Apr 19, 2010

Ross on History of Ordo Salutis

Our friend, Bob Ross, of Pilgrim Publications, and well known author, writes on the historical novelty of making conversion distinct from regeneration, showing that it is a "hybrid" view of the neo Reformed, of those who affirm that regeneration precedes faith and repentance. Here are some citations from Ross's article.

W. G. T. Shedd, Dogmatic Theology, Volume 2, pages 492-494:

"The divines [Puritans] of the seventeenth century very generally do not distinguish between regeneration and conversion, but employ the two as synonyms."

J. I. Packer likewise attributes this Hybrid theory to post-reformation pedobaptists:

"Many seventeenth century Reformed theologians equated regeneration with effectual calling and conversion with regeneration . . . LATER REFORMED THEOLOGY has defined regeneration more narrowly, as the implanting of the 'seed' from which faith and repentance spring (I John 3:9) in the course of effectual calling."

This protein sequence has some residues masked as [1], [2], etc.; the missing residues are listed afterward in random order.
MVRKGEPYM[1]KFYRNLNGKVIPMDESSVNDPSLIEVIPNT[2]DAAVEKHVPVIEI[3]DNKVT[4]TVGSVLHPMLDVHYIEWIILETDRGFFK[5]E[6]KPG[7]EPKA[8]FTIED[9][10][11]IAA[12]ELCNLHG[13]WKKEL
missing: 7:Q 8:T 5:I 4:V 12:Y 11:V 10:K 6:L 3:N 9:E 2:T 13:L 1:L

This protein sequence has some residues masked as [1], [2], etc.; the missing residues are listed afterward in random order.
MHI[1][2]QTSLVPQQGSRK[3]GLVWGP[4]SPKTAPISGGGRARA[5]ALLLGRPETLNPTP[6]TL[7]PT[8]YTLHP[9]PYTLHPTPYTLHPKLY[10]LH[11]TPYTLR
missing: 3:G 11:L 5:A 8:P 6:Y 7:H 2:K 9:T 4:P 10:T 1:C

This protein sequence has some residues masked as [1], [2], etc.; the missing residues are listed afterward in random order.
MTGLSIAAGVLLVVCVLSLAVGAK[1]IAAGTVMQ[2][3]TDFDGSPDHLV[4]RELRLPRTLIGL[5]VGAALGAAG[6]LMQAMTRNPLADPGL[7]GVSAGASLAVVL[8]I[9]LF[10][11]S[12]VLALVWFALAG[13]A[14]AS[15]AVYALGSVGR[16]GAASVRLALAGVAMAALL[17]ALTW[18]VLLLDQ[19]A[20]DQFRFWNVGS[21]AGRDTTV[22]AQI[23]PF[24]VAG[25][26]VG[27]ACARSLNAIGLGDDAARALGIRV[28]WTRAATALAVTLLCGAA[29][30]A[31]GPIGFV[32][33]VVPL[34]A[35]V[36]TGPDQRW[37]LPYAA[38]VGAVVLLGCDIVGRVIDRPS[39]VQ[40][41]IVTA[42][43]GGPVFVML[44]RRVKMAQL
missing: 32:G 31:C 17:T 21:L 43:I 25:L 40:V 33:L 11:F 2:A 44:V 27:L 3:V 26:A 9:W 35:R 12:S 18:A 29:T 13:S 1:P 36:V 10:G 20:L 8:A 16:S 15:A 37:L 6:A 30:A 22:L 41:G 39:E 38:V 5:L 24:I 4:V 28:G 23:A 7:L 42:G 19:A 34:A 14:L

Louis Berkhof also acknowledged that the theory had post-Creedal development:

"It is true that some Reformed authors have occasionally used the term 'regeneration' as including even sanctification, but that was in the days when the ORDO SALUTIS was not as fully developed as it is today" (Systematic Theology, page 468).

These are well-known "Reformed" Pedobaptist sources, and they are revealing that the "ordo salutis" of modern Reformed theology, which puts "regeneration" prior to faith, is in fact a hybrid development which arose "later" than Calvin, Owen, Watson, Sibbes, and the seventeenth century divines (Puritans) who regarded regeneration and conversion as synonymous.

You can read the entire article


No comments: